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Re: [IndexedDB] Transaction Auto-Commit

From: Joran Greef <joran@ronomon.com>
Date: Thu, 4 Aug 2011 09:28:02 +0200
Cc: public-webapps@w3.org
Message-Id: <1FF79E95-B7BD-4278-827C-E5DF1756C444@ronomon.com>
To: Jonas Sicking <jonas@sicking.cc>
> On 03 Aug 2011, at 7:33 PM, Jonas Sicking wrote:
>>>> "Note that reads are also blocked if the long-running transaction is a READ_WRITE transaction."
>> Is it acceptable for a writer to block readers? What if one tab is downloading a gigabyte of user data (using a workload-configurable Merkle tree scheme), and another tab for the same application needs to show data?
> This is exactly why transactions are auto-committing. We don't want
> someone to start a transaction, download a gigabyte of data, write it
> to the database, and only after commit the transaction. The
> auto-committing behavior forces you to download the data first, only
> then can you start a transaction to insert that data into the
> database.

If someone were syncing a gigabyte of data using a Merkle tree scheme they would probably not consider using a single transaction to persist the data nor would they find it necessary. Rather the point was made to emphasize that a write-intensive task may take place where many write transactions are required, one after the other. For instance, in the previous example, a gigabyte of data may likely consist of a million 1KB text objects, or 250,000 4KB objects, each of which may require a write transaction to update a few parts of the database. Any implementation of IDB where writers blocked readers would perform poorly in this case.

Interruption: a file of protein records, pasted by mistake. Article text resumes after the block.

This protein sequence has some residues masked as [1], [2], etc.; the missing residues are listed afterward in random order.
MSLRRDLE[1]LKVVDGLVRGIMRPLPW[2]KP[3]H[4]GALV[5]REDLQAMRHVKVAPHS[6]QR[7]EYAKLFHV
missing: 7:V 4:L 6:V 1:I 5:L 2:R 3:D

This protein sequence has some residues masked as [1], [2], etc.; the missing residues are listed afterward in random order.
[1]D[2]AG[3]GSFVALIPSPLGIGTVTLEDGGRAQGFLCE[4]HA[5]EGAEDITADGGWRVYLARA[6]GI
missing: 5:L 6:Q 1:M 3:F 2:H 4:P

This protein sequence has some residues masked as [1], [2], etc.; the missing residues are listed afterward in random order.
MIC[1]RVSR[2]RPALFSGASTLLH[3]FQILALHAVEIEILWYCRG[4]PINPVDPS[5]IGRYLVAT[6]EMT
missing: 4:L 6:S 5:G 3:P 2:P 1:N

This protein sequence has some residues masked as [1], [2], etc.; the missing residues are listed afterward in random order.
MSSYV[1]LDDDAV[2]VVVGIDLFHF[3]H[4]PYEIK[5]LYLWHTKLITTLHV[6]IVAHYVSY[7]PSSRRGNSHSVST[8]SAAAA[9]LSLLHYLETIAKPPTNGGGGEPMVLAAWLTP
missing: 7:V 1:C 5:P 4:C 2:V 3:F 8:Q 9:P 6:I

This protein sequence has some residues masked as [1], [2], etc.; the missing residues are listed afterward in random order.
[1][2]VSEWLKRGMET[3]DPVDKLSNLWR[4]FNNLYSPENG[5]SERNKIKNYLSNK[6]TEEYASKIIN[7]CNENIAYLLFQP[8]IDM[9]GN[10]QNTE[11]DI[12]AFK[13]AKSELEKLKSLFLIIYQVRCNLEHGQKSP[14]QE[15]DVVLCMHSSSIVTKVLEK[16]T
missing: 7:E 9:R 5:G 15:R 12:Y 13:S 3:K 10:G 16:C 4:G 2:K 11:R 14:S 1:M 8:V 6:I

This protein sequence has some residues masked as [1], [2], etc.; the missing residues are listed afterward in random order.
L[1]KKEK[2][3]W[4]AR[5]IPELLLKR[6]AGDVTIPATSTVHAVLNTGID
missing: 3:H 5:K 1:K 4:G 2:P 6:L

But all of this is orthogonal to the question of auto-commit. Are there other reasons in favor of auto-committing transactions? I'm not sure that library writers stand to gain from it, and it forces one to use other methods of concurrency control to match the semantics of server-side databases.

> IndexedDB allows MVCC in that it allows writers to start while there
> are still reading transactions running. Firefox currently isn't
> implementing this though since our underlying storage engine doesn't
> permit it.
> IndexedDB does however not allow readers to start once a writing
> transaction has started. I thought that that was common behavior even
> for MVCC databases. Is that not the case? Is it more common that
> readers can start whenever and always just see the data that was
> committed by the time the reading transaction started?

If your database supports MVCC, then by definition there is no reason for writers to block readers.
Received on Thursday, 4 August 2011 07:34:48 UTC

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